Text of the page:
Betsy Combier, Editor
In an effort to overturn a "U" rating for NYC teacher Mitchell Cohn, NYSUT, (New York State United Teachers) Attorneys did not mention the case of Elentuck v Green in the Article 78 petition. The Kings County Supreme Court and 2nd Department Appellate Division ruled that there are no facts in observations, and observations are not binding and nonfinal determinations.
NYSUT used the appropriate Collective Bargaining Agreement terms and other Union protections in their defense, but they never brought in, as far as I can see, the case Elentuck v Green. This case as ruled on by both the Kings' County Supreme Court and 2nd Department Appellate Division, and both courts substantiated the decision that:
"the court properly denied access to all three categories of reports as intra-agency materials which are not statistical or factual tabulations or data, instructions to staff that affect the public, or final agency policy or determinations (see, Public Officers Law § 87 (2) (g)). Chancellor's Committee reports consist of findings and recommendations regarding personnel actions to be taken by the Board of Education. The reports are prepared to assist the Chancellor, and are not binding. Similarly, hearing panel reports relating to Education Law § 3020-a consist of findings and recommendations subject to challenge by an appeal to the State Commissioner of Education, are not binding on either the Board of Education or the Commissioner of Education, and do not constitute final agency determinations. Accordingly, the requested Chancellor's Committee reports and hearing panel reports are predecisional material exempt from disclosure under Public Officers Law § 87 (2) (g) (see, Matter of McAulay v Board of Educ., 61 A.D.2d 1048, affd48 N.Y.2d 659; Matter of Herald Co. v School Dist., 104 Misc.2d 1041, 1046-1047).
The lesson observation reports consist solely of advice, criticisms, evaluations, and recommendations prepared by the school assistant principal regarding lesson preparation and classroom performance. As such, these reports fall squarely within the protection of Public Officers Law § 87 (2) (g) (see, Matter of Town of Oyster Bay v Williams, 134 A.D.2d 267, 268)."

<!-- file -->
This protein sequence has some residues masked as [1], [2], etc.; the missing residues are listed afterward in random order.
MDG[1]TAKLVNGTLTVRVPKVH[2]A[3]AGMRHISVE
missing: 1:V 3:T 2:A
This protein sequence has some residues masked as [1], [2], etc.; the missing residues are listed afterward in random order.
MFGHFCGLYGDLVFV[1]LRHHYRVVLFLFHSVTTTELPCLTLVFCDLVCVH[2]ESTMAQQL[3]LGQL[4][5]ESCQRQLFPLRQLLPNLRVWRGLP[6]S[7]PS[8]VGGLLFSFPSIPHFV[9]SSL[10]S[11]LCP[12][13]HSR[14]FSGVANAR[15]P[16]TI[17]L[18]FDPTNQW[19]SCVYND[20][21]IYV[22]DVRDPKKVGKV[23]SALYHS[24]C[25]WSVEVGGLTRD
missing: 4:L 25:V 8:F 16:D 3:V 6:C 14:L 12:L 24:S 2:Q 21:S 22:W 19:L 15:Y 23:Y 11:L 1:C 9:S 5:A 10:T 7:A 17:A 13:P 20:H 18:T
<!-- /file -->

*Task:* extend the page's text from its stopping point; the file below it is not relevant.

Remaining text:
Therefore, NYSUT's effort to defend Cohn only on procedural errors in violation of various rules held within the CBA, etc., and not going to the substance of the "U" ratings as nonfinal, not factual opinions, the court saw no reason to overturn the "U" and give the Petitioner, here Mitchell Cohn, a win.
I am not an attorney and I dont give legal advice, but this omission of Elentuck v Green in the petition makes no sense. I have not read the Memorandum of Law in this case, maybe it is there. But Judge Schlesinger did not bring up Elentuck in her decision.
Matter of Cohn v Board of Educ. of the City Sch. Dist. of the City of N.Y.
2013 NY Slip Op 00418
Decided on January 29, 2013
Appellate Division, First Department
Published by New York State Law Reporting Bureau pursuant to Judiciary Law § 431.
This opinion is uncorrected and subject to revision before
publication in the Official Reports.
Decided on January 29, 2013
Andrias, J.P., Sweeny, DeGrasse, Freedman, Richter, JJ.
In re Mitchell Cohn, Petitioner-Appellant, —
Board of Education of the City School District of the City of New York, et al.,
Richard E. Casagrande, New York (Ariana A. Gambella of counsel), for appellant.
Michael A. Cardozo, Corporation Counsel, New York (Fay Ng of counsel), for respondents.
Order and judgment (one paper), Supreme Court, New York County (Alice Schlesinger, J.), entered October 27, 2011, which denied the petition seeking, inter alia, to annul the determination of respondents denying petitioner's appeal of an unsatisfactory rating (U-rating) for the 2006-2007 school year and dismissed the proceeding brought pursuant to CPLR article 78, unanimously affirmed, without
Petitioner has failed to show that the U-rating was arbitrary and capricious, or made in bad faith. The detailed observations in reports prepared by the principal and two assistant principals, describing petitioner's poor performance in class management, engagement of students, and lesson planning,
provided a rational basis for the rating (see Murnane v Department of Educ. of the City of N.Y., 82 AD3d 576 (1st Dept 2011); Batyreva v New York City Dept. of Educ., 50 AD3d 283 (1st Dept 2008). While petitioner complains that he did not receive pre-observation conferences prior to every classroom observation, he has not demonstrated that the U-rating was made in violation of lawful procedure or anysubstantial right (see Matter of Brown v Board of Educ. of the City School Dist. of the City of N.Y., 89 AD3d 486 (1st Dept 2011); Matter of Munoz v Vega, 303 AD2d 253, 254 (1st Dept 2003); compare Matter of Kolmel v City of New York, 88 AD3d 527 (1st Dept 2011). To the contrary, the record demonstrates that, after petitioner received a U-rating at the end of the prior school year, he was provided with a professional development plan at the start of the 2006-2007 and, throughout the year, received professional support and had a series of classroom observations by the principal and two assistant principals, each one documented by a detailed letter to him noting areas of improvement and making specific recommendations for addressing continuing deficiencies.
THIS CONSTITUTES THE DECISION AND ORDER
OF THE SUPREME COURT, APPELLATE DIVISION, FIRST DEPARTMENT.
ENTERED: JANUARY 29, 2013
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